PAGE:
I’ve been reading a Slashdot thread where people who don’t and won’t use tablets argue over why they don’t count as personal computers, because they supposedly aren’t useful for anything except consuming media (not that they’ve tried, I imagine, except maybe the 2 minutes they tried typing on an iPad that one time in Frys or Best Buy and didn’t allow themselves time to get used to the onscreen keyboard), and therefore can’t possibly have any valid use case. (And besides, if we admit that a tablet is a computer, then Apple wins!)
You can certainly make a distinction based on form factor. You can maybe make a distinction based on OS, but then you have to define what makes a PC operating system and what makes a tablet/smartphone/whatever operating system, and things are going to get blurry when you look at, say, Windows 8.
You can sort of make a distinction based on whether you can develop and install your own software, but even that isn’t hard and fast. You can write code in an editor. Compiling is a matter of whether a compiler is available, not something intrinsic to the device itself. Installing software from outside the walled garden is easy on Android, not so much on iOS. (Incidentally, this is the main reason I’ve chosen Android over iOS.) Both have large software ecosystems that developers can contribute to and the average user can install from, which is what actually matters to the average user. (The funny thing is, I remember plenty of arguments about how hard it is to install third-party software on Linux where the counter-argument was that with apt-get, you mostly don’t need to.)
But a lot of Slashdotters are spouting gems on the order of “It doesn’t have a keyboard!” OK, neither does your desktop until you plug one in. Which you can do with a lot of tablets. Or “It doesn’t have a mouse!” – Really? Are you serious? They’ve merged a trackpad with a screen. “I can’t upgrade the parts!” Well, that rules out a lot of consumer-focused desktops, doesn’t it? “PCs have applications, tablets have apps.” – Is there really any meaningful distinction between the two terms?
Pair a Bluetooth keyboard and mouse with your tablet. Hook it up to an external monitor. Or don’t, since the typical tablet already has a better screen than an SE/30. Now you’ve got a workstation, with no more hardware than you would have hooked up to your desktop box. Install an office suite, an image editor, a coding editor — heck, a tax program. At this point the key difference in what’s useful is which applications are available. Wow, I’m having a flashback to all those old Windows vs. Mac vs. Linux arguments.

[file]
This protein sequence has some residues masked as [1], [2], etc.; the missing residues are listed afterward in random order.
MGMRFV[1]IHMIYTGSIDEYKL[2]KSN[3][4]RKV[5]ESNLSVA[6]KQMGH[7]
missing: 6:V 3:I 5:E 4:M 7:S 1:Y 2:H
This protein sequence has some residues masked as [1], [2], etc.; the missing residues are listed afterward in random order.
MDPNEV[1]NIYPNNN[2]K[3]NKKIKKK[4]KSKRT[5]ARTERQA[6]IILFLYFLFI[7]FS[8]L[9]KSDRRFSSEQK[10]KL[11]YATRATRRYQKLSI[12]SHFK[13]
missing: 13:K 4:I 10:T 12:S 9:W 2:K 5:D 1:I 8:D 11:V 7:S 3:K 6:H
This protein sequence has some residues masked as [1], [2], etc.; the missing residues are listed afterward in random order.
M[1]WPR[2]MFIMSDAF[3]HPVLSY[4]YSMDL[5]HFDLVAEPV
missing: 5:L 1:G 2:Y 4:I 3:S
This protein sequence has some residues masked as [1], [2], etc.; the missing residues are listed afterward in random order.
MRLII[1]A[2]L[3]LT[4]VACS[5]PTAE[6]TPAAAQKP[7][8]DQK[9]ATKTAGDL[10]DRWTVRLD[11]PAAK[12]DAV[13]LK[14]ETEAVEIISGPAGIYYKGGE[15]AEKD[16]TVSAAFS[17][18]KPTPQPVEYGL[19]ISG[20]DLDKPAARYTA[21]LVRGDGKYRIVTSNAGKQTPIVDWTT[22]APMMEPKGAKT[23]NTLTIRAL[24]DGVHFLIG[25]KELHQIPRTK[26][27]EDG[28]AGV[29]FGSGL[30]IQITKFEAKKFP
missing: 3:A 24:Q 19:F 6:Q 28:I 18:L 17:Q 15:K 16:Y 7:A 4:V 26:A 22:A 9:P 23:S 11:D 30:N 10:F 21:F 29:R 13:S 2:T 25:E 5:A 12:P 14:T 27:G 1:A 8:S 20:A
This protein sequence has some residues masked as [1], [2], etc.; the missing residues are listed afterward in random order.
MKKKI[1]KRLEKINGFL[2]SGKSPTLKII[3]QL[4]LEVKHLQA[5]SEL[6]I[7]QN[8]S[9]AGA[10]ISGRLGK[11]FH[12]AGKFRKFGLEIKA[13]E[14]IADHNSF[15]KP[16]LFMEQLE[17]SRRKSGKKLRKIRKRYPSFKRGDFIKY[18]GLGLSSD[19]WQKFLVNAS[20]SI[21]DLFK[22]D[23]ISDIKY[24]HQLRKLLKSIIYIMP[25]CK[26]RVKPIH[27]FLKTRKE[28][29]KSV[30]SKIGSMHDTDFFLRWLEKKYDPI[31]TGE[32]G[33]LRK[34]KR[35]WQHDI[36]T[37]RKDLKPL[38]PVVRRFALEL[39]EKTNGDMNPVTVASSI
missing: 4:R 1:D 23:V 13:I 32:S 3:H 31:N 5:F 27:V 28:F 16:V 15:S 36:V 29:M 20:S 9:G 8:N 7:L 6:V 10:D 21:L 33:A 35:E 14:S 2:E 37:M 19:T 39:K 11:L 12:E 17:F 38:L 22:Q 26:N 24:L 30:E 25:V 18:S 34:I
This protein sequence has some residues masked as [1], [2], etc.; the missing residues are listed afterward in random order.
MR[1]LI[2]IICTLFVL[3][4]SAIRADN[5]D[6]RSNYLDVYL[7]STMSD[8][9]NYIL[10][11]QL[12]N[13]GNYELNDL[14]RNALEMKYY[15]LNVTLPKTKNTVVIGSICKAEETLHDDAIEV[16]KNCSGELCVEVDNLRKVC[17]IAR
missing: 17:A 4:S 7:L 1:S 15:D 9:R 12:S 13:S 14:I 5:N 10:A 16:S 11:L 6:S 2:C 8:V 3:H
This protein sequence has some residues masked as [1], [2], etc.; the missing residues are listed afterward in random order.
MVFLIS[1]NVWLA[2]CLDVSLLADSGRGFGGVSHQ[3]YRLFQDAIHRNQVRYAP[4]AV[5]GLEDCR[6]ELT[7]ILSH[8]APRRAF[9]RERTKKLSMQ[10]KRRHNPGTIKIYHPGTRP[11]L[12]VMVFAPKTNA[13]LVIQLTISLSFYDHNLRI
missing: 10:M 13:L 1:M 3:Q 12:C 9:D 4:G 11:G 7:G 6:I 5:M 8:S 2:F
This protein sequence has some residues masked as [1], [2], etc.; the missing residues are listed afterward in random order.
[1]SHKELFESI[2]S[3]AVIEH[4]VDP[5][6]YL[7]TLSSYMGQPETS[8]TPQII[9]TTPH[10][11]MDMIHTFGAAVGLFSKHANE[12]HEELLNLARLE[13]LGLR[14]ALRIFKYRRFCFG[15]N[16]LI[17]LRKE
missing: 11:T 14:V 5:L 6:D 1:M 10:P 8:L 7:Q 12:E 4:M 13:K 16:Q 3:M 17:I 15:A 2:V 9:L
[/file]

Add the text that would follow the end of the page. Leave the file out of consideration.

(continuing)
And yet people insist that these devices are “only toys.”
I still can’t get over the fact that a tech discussion site like Slashdot is so full of neophobes…but then they’ve always been. Look back at the “who would want a touch screen?” debates from a few years ago, or the “wow, this iPod thing is lame” initial reviews.
There’s a bubble a lot of geeks live in where they don’t think about other people’s use cases or workflows. That touch screen debate was full of talk about arm strain from vertical monitors, not considering horizontal or handheld screens, and not considering touch as a complement to keyboard & mouse. (My two-year old wants to touch the screen on the desktop and laptop, and I keep having to explain that they don’t work that way.) There are people out there who consider GUIs to be useful only for opening multiple terminals. And let’s not even get started on the decisions driving Gnome 3, eliminating things like files on the desktop or the minimize button because who uses those?
I learned my lesson when the iMac came out and I thought it was ridiculous. Who would want such a limited computer? As it turned out, lots of people…because they wanted and needed different things from a computer than I did.
So these days, when I see a piece of technology I can’t fathom the use for, I try not to rant about how useless it is. Instead, I wait and see what other people come up with. Sometimes it really is useless (though even the CueCat found a second life as a scanner for LibraryThing), but sometimes the failure isn’t in the technology, but in my own imagination.
My attitude remains that you’ll get my physical keyboard when you pry it from my cold, dead fingers. However, I’ve seen a lot of technical sales and marketing people make use of tablets. They’re lighter, present okay, and allow the user to provide virtual docs to a customer in a better format than laptops.
Yeah, for anything of length, a physical keyboard makes a *huge* difference in typing speed, and arrow keys make a huge difference for editing. I’ve found with my Nexus 7 that I can hook up a keyboard and write as quickly as I could on a laptop or desktop. I keep thinking about getting a keyboard case for it. I wouldn’t want to use it all the time since it adds bulk and weight, and a lot of the time I don’t need the keyboard, but for events where I expect to do a lot of typing, it would be really helpful.
I play with talk to text on my iPhone now. Sometimes with hilarious results, but I might have to start doing that on the tablet as well for longer emails. It’s more practical to correct the mistakes than to fight with the virtual keyboard.